Direct-To-Consumer Distribution Cuts Overhead and Bullshit



Why does a high-end suit cost $8,000?  Is an Italian leather shoe really worth $500?

At the recent Social Retail Summit in Brooklyn NYC, panelists discussed topics that direct-to-consumer brands face when selling to the end user. Moderator Matthew Iles, founding partner of the ecommerce marketing agency Nine Lines, guided a discussion with founders of brands implementing direct-to-consumer distribution business models.  They discussed the upside potential and noted the clear hurdles.

Keep Control of Your Brand

In traditional retail channels, products pass through many hands before they reach the end consumer. It’s easy for information about the product and the brand to get lost in translation. Melissa Mash, founder and CEO of handbag and accessories brand Dagne Dover, believes the biggest benefit of direct-to-consumer distribution is “the ability to control the entire customer experience. We get feedback and see what works instead of relying on info that buyers relay and worrying that my story won’t be told right.”

Shorter Turn Times

With so many links in the chain that connects manufacturer and end consumer, the time from idea to market can be lengthy. With the direct-to-consumer model, the timeline cuts in half, allowing for demand to be met more quickly. “I can build equity with my customer by providing them with a shoe they voted on 2 months ago; it allows us to build a collection every 60 days instead of every 4-6 months,” Eamon Walsh, co-founder and CEO of footwear company OneGround, explained.

Less Expensive, Not Less Quality

Consumers expect certain price tags for certain products. When the cost falls below their expectation, they think it’s too good to be true. This can lead to diminished brand perception and skepticism. “It’s a steep learning curve,” says Dorie Goldkin Smith (co-founder, Of Mercer), about educating the consumer. If quality is actually the same, how can Of Mercer’s prices be so much lower than high-end brands? To help answer this, breaking the product down can be a good strategy. “The cost of that $500 Italian shoe is really divided by twelve, or even sixteen. We educate our customer about all of the components of the shoe, and in reality this is the true cost,” says Walsh.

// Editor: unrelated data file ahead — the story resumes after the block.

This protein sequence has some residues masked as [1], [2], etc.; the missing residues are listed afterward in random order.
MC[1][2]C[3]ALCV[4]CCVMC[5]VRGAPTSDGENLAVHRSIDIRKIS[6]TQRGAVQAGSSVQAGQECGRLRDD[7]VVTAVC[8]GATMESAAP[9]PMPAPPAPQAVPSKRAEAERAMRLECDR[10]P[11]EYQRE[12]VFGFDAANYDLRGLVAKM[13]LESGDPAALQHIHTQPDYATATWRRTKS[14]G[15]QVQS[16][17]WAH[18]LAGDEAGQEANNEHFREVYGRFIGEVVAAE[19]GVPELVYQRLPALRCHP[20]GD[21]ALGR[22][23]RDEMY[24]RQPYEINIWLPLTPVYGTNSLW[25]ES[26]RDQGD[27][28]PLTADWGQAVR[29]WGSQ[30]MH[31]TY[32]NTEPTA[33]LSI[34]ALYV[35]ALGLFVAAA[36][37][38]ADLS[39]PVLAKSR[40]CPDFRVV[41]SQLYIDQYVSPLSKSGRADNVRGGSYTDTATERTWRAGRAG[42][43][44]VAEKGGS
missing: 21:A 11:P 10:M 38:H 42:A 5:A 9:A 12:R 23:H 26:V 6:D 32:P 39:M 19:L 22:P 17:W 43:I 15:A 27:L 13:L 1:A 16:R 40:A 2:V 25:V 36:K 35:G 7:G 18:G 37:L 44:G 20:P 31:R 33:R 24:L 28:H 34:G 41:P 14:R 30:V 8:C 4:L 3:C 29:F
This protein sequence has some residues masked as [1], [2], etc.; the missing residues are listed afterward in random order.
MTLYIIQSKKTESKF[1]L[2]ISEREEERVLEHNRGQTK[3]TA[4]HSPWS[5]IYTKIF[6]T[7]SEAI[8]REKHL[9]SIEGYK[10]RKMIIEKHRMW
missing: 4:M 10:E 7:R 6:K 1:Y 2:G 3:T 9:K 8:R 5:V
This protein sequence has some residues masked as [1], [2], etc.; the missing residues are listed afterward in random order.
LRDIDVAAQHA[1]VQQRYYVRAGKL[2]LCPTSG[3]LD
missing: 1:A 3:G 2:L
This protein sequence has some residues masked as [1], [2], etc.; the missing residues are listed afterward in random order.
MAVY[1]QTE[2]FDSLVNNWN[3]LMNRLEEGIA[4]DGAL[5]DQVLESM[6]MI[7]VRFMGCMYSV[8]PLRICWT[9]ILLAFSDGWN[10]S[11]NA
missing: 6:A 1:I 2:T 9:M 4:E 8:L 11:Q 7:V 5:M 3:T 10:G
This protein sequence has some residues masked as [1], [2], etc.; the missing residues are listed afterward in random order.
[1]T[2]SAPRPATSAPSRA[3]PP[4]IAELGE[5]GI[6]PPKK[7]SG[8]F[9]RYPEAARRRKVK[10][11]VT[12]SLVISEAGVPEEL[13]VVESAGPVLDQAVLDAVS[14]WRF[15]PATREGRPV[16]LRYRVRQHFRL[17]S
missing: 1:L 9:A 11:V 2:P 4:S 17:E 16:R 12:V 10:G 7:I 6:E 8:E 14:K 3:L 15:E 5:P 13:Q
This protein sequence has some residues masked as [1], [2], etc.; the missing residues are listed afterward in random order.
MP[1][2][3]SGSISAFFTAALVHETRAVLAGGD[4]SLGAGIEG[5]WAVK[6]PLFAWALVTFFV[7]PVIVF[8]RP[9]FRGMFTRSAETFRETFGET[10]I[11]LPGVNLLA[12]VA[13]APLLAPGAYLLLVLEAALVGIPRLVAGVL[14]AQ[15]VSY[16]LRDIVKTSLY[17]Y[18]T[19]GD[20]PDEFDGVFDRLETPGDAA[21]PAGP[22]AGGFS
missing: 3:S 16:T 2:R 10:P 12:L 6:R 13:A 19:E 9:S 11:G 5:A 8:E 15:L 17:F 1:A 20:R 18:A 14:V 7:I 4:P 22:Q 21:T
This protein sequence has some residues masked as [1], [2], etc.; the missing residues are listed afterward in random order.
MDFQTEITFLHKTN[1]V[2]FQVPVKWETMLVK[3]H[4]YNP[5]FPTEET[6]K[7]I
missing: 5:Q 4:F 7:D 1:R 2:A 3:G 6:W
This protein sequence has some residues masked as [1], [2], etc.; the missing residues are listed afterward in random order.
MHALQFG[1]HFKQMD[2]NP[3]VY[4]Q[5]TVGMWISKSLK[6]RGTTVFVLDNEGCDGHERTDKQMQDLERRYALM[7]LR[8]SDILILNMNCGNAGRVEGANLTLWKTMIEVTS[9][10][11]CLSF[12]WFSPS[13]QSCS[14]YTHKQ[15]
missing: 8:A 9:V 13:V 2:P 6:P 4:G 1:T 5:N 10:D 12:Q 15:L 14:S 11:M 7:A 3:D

Show Don’t Shout

How does a brand that relies on lower prices as a big selling point avoid screaming, “We’re on discount world!” at their customer? Vashaal Melwani, co-founder, CEO & Creative Director of Combatant Gentlemen, got creative and showed the customer the value firsthand. Instead of screaming “low price” in their approach to marketing, he administered a blind suit test. Customers compared his $800 suit to an $8,000 Tom Ford suit, and the results were outstanding for Melwani’s brand. Nine out of ten customers chose Combatant Gentlemen’s product. Melwani admitted it is hard not to talk about the cost. “The customer needs to be retrained and learn what they’re really paying for that leads to the huge markup: overhead and a lot of bullshit in between.”


Receiving benefits from direct-to-consumer distribution doesn’t come without hurdles to overcome. Control is gained but so is responsibility. Low prices may not always have a positive effect on your brand, but with the right approach and education, this distribution strategy can be extremely profitable for your brand. Ultimately, you need to give particular importance to your brand story and communication strategy.

Reprinted by permission.

About the author: Sew Heidi

Sew Heidi is a fashion designer & educator and founder of Illustrator Stuff, an online marketplace for vector fashion downloads.

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